The issues on appeal are:

1. Whether AMC had a duty to accommodate Bartell's religious needs under WFEA.

2. If so, whether that requirement of the Act is in violation of the establishment clause of the first amendment to the United States Constitution or of article I, section 18 of the Wisconsin Constitution.

3. Whether the evidence is sufficient to support the department's findings that AMC failed to afford a reasonable accommodation to Bartell.

4. Whether the department had authority to award back pay to Bartell.

I. Duty To Accommodate.

The Wisconsin Fair Employment Act is set forth in secs. 111.31 through 111.37, Stats. The Act prohibits discrimination in employment based upon a variety of factors which the legislature has determined are irrelevant to an individual employee's qualifications for work. The declaration of policy set forth in sec. 111.31 states that employment discrimination based on such factors will adversely affect the general welfare of the state and of individuals by fomenting "domestic strife and unrest," by depriving the state of "the fullest utilization of its capacities for production," and by depriving the victims of such discrimination "of the earnings which are necessary to maintain a just and decent standard of living." 1 Section 111.31(3) dictates that the Act shall be liberally construed to accomplish the purpose of the Act to "encourage and foster to the fullest extent practicable the employment of all properly qualified persons regardless of" the prohibited factors.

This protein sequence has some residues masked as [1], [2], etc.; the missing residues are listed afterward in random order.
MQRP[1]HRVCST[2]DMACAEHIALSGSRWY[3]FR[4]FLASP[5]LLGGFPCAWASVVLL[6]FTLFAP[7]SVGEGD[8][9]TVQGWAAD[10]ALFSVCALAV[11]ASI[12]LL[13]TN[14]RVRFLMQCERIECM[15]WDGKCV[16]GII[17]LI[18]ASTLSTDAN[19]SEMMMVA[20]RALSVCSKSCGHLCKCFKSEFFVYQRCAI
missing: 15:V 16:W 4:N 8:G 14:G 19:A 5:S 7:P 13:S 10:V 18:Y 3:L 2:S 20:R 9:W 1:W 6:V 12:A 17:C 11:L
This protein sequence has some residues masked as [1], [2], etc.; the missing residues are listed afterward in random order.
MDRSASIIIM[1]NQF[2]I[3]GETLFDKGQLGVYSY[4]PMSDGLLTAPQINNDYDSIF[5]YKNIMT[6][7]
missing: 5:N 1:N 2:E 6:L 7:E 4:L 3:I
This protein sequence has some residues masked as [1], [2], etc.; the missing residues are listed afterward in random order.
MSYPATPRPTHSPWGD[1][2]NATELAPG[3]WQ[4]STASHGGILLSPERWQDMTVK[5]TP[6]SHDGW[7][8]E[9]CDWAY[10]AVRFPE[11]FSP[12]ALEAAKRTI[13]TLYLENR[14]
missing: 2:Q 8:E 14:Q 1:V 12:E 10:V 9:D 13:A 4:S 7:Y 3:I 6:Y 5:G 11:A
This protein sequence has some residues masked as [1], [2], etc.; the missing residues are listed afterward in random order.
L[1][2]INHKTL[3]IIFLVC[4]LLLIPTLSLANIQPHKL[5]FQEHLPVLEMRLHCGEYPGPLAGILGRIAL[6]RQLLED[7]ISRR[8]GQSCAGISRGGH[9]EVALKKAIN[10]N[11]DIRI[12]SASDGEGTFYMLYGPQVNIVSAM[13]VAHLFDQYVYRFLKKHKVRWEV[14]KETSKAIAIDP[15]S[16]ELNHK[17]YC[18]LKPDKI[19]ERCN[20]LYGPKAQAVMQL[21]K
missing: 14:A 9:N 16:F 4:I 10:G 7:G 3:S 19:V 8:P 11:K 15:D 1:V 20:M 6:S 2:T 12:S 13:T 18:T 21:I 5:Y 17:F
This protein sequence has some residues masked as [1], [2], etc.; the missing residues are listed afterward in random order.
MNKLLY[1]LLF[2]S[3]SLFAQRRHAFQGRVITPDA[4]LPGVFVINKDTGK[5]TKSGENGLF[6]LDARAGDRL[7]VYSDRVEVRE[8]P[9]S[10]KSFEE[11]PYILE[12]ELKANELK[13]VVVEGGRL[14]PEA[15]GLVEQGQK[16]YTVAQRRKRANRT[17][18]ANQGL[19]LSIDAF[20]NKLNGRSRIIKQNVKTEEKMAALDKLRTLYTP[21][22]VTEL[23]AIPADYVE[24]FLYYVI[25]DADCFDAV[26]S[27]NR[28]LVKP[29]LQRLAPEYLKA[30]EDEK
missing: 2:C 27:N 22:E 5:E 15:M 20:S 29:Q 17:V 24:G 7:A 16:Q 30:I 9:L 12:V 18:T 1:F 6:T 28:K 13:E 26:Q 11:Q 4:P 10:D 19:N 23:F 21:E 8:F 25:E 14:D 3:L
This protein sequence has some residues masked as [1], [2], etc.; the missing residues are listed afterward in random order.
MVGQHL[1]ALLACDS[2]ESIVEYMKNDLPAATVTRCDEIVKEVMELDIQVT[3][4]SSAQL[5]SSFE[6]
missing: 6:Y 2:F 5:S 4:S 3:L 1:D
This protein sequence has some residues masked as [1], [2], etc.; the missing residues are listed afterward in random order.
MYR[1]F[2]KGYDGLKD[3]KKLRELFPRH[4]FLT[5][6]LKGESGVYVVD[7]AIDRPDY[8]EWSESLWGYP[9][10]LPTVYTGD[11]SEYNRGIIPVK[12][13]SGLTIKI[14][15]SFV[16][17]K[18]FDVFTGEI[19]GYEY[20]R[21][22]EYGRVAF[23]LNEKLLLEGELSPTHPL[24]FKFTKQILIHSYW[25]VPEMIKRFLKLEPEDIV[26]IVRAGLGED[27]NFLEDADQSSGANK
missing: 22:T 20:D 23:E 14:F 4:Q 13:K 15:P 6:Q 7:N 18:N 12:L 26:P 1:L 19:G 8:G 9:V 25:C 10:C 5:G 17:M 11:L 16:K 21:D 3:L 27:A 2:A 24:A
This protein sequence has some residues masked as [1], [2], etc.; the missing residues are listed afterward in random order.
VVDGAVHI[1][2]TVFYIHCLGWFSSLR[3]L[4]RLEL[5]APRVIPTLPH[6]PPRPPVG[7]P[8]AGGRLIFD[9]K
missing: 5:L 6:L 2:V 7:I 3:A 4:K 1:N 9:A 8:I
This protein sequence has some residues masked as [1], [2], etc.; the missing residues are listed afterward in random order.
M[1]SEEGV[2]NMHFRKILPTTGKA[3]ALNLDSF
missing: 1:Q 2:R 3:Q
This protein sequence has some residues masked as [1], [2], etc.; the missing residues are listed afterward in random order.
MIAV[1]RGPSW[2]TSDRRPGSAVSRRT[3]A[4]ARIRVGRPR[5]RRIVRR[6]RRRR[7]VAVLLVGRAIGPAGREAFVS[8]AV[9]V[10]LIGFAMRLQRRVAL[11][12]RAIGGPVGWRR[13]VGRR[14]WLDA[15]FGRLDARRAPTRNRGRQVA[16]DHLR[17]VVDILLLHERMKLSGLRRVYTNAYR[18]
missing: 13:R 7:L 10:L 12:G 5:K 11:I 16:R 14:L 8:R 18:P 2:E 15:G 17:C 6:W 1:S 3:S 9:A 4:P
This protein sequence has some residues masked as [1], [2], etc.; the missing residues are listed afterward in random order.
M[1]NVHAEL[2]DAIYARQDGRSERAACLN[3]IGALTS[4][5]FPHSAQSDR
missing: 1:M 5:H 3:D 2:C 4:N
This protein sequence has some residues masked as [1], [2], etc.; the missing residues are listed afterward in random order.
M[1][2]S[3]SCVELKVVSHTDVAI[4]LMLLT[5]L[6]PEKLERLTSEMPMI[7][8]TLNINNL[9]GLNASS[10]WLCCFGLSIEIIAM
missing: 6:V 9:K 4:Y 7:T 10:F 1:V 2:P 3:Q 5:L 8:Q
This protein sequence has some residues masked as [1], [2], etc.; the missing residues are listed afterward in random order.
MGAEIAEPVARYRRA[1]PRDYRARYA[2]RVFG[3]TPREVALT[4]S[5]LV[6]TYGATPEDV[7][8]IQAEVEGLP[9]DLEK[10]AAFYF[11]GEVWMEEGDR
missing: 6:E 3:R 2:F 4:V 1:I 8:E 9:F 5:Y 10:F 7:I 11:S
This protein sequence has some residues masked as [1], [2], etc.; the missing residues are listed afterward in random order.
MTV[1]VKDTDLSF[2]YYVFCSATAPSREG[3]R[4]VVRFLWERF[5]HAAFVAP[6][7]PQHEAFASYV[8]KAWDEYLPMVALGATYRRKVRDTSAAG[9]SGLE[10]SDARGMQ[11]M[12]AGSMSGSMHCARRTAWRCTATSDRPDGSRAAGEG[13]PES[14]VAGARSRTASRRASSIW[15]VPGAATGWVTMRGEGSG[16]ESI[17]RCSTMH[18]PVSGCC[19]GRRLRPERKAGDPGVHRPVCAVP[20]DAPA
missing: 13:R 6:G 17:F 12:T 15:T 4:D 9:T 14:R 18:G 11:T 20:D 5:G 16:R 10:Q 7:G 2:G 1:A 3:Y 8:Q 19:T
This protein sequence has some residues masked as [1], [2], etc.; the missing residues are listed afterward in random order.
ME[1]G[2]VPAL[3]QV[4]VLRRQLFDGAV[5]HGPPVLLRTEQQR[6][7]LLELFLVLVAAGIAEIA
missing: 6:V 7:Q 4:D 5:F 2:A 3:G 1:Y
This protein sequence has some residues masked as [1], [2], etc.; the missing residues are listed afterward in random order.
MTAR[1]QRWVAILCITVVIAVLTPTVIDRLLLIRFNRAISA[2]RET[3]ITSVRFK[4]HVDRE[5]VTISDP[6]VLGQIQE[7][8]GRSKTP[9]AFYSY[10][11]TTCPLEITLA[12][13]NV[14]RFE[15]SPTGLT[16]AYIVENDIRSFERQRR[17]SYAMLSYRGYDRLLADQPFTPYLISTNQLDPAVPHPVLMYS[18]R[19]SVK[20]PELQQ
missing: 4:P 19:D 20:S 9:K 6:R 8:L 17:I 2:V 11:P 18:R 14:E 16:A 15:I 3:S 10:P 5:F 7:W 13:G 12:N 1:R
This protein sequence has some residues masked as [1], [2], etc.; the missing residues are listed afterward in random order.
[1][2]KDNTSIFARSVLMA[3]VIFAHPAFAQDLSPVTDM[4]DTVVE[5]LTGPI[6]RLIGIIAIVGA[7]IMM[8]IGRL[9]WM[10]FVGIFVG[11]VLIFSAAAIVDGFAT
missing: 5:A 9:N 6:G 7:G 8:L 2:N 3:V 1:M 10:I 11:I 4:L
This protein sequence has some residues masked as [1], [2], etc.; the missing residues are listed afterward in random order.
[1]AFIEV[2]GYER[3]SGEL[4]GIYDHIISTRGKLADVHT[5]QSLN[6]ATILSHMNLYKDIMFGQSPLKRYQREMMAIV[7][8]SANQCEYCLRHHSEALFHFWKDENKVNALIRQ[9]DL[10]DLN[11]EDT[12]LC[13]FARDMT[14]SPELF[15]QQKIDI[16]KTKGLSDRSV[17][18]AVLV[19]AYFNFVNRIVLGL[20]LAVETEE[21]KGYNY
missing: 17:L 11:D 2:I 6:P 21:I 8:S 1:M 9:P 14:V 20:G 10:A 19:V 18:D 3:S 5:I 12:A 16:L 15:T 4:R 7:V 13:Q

When the original Act was enacted in 1945, 2 the disapproved factors for discrimination in employment were five: race, creed, color, national origin and ancestry. These factors were not then, and are not now, separately defined by statute. "Creed" has been defined by the Wisconsin Supreme Court to be synonymous with religion in Augustine v. Anti-Defamation League B'nai B'rith, 75 Wis.2d 207, 214-15, 249 N.W.2d 547, 550-51 (1977). Section 111.32(5)(a), Stats., presently provides:

"Discrimination" means discrimination because of age, race, color, handicap, sex, creed, national origin or ancestry, arrest record or conviction record by an employer . . . against any employe or any applicant for employment . . . in regard to hire, tenure or term, condition or privilege of employment or licensing . . . .